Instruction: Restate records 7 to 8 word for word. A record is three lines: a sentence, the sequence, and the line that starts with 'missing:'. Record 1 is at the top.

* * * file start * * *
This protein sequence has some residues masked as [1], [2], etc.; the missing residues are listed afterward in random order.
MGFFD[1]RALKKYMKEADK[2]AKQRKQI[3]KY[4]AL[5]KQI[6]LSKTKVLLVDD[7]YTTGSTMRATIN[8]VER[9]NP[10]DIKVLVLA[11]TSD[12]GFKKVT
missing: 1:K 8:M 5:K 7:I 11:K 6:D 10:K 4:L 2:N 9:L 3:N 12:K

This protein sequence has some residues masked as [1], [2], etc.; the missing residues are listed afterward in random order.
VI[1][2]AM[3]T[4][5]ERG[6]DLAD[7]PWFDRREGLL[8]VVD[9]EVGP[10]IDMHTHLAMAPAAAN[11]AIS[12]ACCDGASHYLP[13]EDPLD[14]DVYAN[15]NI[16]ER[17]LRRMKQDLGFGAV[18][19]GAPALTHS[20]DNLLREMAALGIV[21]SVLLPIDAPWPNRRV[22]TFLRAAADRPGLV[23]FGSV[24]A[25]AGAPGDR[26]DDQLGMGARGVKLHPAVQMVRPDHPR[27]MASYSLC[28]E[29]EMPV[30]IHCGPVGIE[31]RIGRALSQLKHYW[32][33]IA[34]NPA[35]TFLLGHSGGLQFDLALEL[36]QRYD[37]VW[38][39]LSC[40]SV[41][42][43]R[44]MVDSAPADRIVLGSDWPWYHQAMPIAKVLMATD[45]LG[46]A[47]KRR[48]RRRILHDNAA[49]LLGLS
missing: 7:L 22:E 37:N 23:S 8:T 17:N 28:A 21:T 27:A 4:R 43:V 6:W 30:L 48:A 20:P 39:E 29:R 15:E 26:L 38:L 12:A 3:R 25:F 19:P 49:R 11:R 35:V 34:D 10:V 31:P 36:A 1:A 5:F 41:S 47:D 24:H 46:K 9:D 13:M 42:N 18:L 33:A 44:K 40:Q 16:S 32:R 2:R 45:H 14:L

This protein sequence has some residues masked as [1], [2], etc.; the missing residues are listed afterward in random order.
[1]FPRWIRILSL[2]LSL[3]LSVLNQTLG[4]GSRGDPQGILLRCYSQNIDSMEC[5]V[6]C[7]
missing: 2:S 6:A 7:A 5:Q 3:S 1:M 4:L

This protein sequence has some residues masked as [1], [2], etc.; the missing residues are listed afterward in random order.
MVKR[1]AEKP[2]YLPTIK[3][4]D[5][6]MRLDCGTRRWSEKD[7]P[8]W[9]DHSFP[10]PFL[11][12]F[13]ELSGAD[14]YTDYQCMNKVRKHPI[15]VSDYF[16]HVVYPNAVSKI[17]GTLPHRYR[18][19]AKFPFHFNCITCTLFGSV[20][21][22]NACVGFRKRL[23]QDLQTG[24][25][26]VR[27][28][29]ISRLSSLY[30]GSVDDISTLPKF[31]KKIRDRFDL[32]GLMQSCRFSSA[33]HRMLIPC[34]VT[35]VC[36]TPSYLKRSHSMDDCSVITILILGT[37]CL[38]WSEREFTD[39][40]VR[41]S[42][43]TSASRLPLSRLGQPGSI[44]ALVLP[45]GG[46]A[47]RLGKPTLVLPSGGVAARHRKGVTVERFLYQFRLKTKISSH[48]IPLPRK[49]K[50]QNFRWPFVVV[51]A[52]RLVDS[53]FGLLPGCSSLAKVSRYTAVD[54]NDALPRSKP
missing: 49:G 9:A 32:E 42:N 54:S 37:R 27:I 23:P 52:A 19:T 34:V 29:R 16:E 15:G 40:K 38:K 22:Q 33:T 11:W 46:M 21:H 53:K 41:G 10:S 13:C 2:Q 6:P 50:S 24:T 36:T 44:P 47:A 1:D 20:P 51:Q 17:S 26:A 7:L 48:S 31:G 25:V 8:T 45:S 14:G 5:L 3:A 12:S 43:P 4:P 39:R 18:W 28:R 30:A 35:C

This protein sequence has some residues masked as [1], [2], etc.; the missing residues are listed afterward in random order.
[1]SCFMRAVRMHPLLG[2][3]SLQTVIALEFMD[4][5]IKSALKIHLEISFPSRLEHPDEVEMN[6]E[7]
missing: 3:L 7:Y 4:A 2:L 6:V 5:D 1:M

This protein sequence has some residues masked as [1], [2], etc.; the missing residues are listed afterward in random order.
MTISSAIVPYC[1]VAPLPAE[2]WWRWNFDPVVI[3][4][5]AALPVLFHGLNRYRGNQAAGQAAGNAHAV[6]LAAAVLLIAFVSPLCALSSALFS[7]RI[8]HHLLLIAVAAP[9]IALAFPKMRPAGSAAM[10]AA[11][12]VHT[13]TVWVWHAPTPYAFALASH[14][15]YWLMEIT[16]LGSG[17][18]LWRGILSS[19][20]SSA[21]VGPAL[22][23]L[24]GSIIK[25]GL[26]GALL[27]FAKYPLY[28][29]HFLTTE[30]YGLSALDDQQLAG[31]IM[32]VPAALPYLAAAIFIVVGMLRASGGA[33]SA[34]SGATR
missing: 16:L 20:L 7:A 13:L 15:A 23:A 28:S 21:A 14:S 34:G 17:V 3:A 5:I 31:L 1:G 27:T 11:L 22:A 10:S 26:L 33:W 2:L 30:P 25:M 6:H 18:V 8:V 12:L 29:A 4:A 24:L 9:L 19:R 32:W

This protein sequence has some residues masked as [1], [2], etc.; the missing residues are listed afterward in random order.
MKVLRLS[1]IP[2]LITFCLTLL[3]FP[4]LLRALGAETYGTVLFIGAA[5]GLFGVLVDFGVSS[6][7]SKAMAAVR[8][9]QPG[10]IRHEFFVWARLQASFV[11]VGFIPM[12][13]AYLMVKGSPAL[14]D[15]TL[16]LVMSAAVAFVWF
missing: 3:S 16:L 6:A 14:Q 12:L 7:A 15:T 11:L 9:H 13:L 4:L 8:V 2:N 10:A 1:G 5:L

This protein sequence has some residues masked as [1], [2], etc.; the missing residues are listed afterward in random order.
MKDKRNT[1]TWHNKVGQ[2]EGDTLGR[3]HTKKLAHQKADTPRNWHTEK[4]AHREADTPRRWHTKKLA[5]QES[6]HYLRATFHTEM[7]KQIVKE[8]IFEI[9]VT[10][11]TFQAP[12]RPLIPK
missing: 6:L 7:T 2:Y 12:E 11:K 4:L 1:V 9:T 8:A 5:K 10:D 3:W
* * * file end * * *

This protein sequence has some residues masked as [1], [2], etc.; the missing residues are listed afterward in random order.
MKVLRLS[1]IP[2]LITFCLTLL[3]FP[4]LLRALGAETYGTVLFIGAA[5]GLFGVLVDFGVSS[6][7]SKAMAAVR[8][9]QPG[10]IRHEFFVWARLQASFV[11]VGFIPM[12][13]AYLMVKGSPAL[14]D[15]TL[16]LVMSAAVAFVWF
missing: 3:S 16:L 6:A 14:Q 12:L 7:A 15:T 11:L 9:H 13:L 4:L 8:V 2:N 10:A 1:G 5:L

This protein sequence has some residues masked as [1], [2], etc.; the missing residues are listed afterward in random order.
MKDKRNT[1]TWHNKVGQ[2]EGDTLGR[3]HTKKLAHQKADTPRNWHTEK[4]AHREADTPRRWHTKKLA[5]QES[6]HYLRATFHTEM[7]KQIVKE[8]IFEI[9]VT[10][11]TFQAP[12]RPLIPK
missing: 6:L 7:T 2:Y 12:E 11:K 4:L 1:V 9:T 8:A 5:K 10:D 3:W